Avoiding arguments in the first place is the best policy and by carefully managing tenancy relations a lot can be achieved by landlords.

 

For example, having the heating on constantly at a lower temperature is said to be better and more energy efficient overall than having it switching from high to off, which is what many tenants do when they are out at work all day; a bit of friendly advice here might help.

A new ‘help and support’ page has been launched by HM Revenue & Customs (HMRC) to help landlords pay tax and keep records.

The new online page provides buy-to-let landlords with access to useful YouTube videos, live webinars and a toolkit to help manage their accounts.

Available webinars are listed by subject and can last up to an hour.

To attend an upcoming live webinar, landlords must register and sign in at least five minutes before it starts.

Landlords can ask their host questions during live webinars using the on-screen text box.

www.gov.uk/guidance/help-and-support-for-landlords 

 

An obvious consequence of long-term low-interest rates has been a cheaper cost of borrowing. This has been beneficial to those with mortgages - either taking one out or those who already had them - and that includes landlords. 

How do interest rates affect buy-to-let?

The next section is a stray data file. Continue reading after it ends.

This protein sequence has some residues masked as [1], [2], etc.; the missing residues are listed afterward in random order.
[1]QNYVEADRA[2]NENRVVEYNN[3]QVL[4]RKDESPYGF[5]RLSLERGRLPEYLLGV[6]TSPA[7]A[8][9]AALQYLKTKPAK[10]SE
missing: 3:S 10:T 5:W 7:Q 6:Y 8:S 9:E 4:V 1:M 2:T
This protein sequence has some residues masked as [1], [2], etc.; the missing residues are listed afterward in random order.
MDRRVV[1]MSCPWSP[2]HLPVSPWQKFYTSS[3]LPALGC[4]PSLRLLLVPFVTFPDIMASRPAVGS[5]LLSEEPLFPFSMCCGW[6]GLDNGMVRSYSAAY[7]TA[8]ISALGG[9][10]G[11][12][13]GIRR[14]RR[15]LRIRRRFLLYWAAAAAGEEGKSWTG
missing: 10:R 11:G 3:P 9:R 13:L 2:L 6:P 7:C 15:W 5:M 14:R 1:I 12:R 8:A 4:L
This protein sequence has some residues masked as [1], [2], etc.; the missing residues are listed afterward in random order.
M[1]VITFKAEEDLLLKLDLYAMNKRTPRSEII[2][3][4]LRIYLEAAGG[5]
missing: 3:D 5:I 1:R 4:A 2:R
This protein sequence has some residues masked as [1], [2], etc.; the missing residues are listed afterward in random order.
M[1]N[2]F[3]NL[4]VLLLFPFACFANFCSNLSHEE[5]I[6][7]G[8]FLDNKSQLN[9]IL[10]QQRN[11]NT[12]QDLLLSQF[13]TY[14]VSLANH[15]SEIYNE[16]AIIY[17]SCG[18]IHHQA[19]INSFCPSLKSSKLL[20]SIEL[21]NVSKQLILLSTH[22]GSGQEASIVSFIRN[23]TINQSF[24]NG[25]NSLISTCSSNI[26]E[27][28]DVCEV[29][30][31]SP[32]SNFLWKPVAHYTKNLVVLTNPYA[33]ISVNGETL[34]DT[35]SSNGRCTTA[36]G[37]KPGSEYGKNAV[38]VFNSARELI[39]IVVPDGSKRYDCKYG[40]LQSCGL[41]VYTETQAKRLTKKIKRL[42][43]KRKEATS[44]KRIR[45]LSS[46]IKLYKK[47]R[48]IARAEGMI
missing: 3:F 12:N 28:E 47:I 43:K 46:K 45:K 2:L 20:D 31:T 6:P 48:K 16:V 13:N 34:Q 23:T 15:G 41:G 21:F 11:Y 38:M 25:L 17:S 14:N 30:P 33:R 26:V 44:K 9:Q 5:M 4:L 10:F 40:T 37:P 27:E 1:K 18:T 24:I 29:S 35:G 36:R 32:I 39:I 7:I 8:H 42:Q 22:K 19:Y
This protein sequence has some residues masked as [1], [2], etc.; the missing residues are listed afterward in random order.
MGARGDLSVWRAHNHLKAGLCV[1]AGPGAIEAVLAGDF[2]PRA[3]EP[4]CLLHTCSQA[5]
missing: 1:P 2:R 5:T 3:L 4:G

The increase in rates announced on November 2nd means many of those mortgage costs will now go up. For landlords, the question is whether to pass that extra cost on to tenants. Part of that decision may be linked to whether they simply considered the lower rate after last summer a bonus, having factored in the benefits of a 0.5 percent rate that had been constant for more than seven years. 

For those who have taken out a buy-to-let mortgage since the 0.25 percent rate was set, the thinking may be very different. In this case, the rise may well have to be passed on, not least because the original rationale for the cut last year - that the economy would perform poorly after the vote and thus hold inflation down - turned out to be incorrect. Some would have taken out the buy-to-let mortgage in the expectation that 0.25 percent would be a longer-term 'normal' in the way that 0.5 percent had been.

Of course, higher rates also means mortgages for owner-occupiers will be more expensive, and that may just deter some first-time buyers, ensuring they either remain in the rental properties they are already living on or choose to rent. 

What will the future hold?